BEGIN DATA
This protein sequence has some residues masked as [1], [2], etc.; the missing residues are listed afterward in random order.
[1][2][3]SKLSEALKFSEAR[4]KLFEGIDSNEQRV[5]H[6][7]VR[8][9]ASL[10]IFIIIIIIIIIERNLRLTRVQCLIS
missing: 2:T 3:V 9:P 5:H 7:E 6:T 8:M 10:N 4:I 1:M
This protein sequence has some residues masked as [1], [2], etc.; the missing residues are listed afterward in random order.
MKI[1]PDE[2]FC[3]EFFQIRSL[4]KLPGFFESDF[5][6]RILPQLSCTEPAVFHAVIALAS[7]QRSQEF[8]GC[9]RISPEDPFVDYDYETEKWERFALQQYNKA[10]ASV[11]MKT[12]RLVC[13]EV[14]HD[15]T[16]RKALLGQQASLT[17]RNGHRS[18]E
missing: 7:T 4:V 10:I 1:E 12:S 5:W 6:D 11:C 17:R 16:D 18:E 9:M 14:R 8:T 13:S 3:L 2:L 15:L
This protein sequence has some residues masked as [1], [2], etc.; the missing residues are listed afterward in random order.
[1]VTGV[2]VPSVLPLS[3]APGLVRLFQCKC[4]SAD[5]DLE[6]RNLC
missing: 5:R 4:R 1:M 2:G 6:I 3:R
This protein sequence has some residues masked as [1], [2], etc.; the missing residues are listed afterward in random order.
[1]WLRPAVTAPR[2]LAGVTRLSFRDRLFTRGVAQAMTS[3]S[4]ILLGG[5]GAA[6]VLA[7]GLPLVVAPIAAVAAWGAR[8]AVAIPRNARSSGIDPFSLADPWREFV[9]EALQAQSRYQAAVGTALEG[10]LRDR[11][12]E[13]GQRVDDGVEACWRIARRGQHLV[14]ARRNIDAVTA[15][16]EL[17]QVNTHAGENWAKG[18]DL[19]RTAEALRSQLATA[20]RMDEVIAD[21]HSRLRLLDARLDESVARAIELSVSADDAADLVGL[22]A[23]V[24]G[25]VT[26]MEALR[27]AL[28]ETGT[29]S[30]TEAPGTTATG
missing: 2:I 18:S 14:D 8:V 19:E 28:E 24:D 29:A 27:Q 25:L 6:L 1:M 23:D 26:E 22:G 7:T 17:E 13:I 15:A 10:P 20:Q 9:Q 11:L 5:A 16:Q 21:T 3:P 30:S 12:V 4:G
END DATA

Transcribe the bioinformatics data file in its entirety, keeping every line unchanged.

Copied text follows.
This protein sequence has some residues masked as [1], [2], etc.; the missing residues are listed afterward in random order.
[1][2][3]SKLSEALKFSEAR[4]KLFEGIDSNEQRV[5]H[6][7]VR[8][9]ASL[10]IFIIIIIIIIIERNLRLTRVQCLIS
missing: 2:T 3:V 9:P 5:H 7:E 6:T 8:M 10:N 4:I 1:M
This protein sequence has some residues masked as [1], [2], etc.; the missing residues are listed afterward in random order.
MKI[1]PDE[2]FC[3]EFFQIRSL[4]KLPGFFESDF[5][6]RILPQLSCTEPAVFHAVIALAS[7]QRSQEF[8]GC[9]RISPEDPFVDYDYETEKWERFALQQYNKA[10]ASV[11]MKT[12]RLVC[13]EV[14]HD[15]T[16]RKALLGQQASLT[17]RNGHRS[18]E
missing: 7:T 4:V 10:I 1:E 12:S 5:W 6:D 11:C 17:R 16:D 18:E 9:M 14:R 8:T 13:S 3:L 2:L 15:L
This protein sequence has some residues masked as [1], [2], etc.; the missing residues are listed afterward in random order.
[1]VTGV[2]VPSVLPLS[3]APGLVRLFQCKC[4]SAD[5]DLE[6]RNLC
missing: 5:R 4:R 1:M 2:G 6:I 3:R
This protein sequence has some residues masked as [1], [2], etc.; the missing residues are listed afterward in random order.
[1]WLRPAVTAPR[2]LAGVTRLSFRDRLFTRGVAQAMTS[3]S[4]ILLGG[5]GAA[6]VLA[7]GLPLVVAPIAAVAAWGAR[8]AVAIPRNARSSGIDPFSLADPWREFV[9]EALQAQSRYQAAVGTALEG[10]LRDR[11][12]E[13]GQRVDDGVEACWRIARRGQHLV[14]ARRNIDAVTA[15][16]EL[17]QVNTHAGENWAKG[18]DL[19]RTAEALRSQLATA[20]RMDEVIAD[21]HSRLRLLDARLDESVARAIELSVSADDAADLVGL[22]A[23]V[24]G[25]VT[26]MEALR[27]AL[28]ETGT[29]S[30]TEAPGTTATG
missing: 2:I 18:S 14:D 8:V 19:E 28:E 24:D 29:A 27:Q 25:L 6:L 1:M 23:D 26:E 22:G 7:T 17:E 13:I 15:A 10:P 20:Q 9:Q 11:L 5:A 16:Q 21:T 3:P 30:S 12:V 4:G